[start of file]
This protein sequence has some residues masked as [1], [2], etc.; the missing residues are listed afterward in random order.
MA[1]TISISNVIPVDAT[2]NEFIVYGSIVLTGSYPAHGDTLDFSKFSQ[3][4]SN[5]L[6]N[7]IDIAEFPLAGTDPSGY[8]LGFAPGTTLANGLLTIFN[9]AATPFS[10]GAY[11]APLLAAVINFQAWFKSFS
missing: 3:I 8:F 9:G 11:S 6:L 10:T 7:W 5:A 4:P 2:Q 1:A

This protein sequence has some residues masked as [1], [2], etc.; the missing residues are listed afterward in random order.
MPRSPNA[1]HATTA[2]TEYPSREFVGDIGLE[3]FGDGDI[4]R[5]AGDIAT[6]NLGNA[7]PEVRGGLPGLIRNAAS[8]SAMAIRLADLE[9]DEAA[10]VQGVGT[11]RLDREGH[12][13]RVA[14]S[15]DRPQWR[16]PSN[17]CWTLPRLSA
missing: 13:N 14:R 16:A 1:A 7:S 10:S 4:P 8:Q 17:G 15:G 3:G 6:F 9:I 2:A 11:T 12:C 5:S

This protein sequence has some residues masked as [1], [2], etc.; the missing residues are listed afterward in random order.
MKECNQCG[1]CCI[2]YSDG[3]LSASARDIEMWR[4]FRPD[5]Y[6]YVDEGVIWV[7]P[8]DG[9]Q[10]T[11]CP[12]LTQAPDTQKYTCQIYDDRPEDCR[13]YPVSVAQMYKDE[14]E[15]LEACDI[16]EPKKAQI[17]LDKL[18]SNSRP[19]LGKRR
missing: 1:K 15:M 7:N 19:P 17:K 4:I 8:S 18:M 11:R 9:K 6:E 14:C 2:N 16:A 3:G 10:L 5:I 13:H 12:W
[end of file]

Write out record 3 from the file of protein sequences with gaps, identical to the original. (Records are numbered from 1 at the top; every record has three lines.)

This protein sequence has some residues masked as [1], [2], etc.; the missing residues are listed afterward in random order.
MKECNQCG[1]CCI[2]YSDG[3]LSASARDIEMWR[4]FRPD[5]Y[6]YVDEGVIWV[7]P[8]DG[9]Q[10]T[11]CP[12]LTQAPDTQKYTCQIYDDRPEDCR[13]YPVSVAQMYKDE[14]E[15]LEACDI[16]EPKKAQI[17]LDKL[18]SNSRP[19]LGKRR
missing: 1:K 15:M 7:N 19:P 17:K 4:I 8:S 18:M 11:R 9:K 6:E 14:C 2:N 16:A 3:G 10:L 5:I 13:H 12:W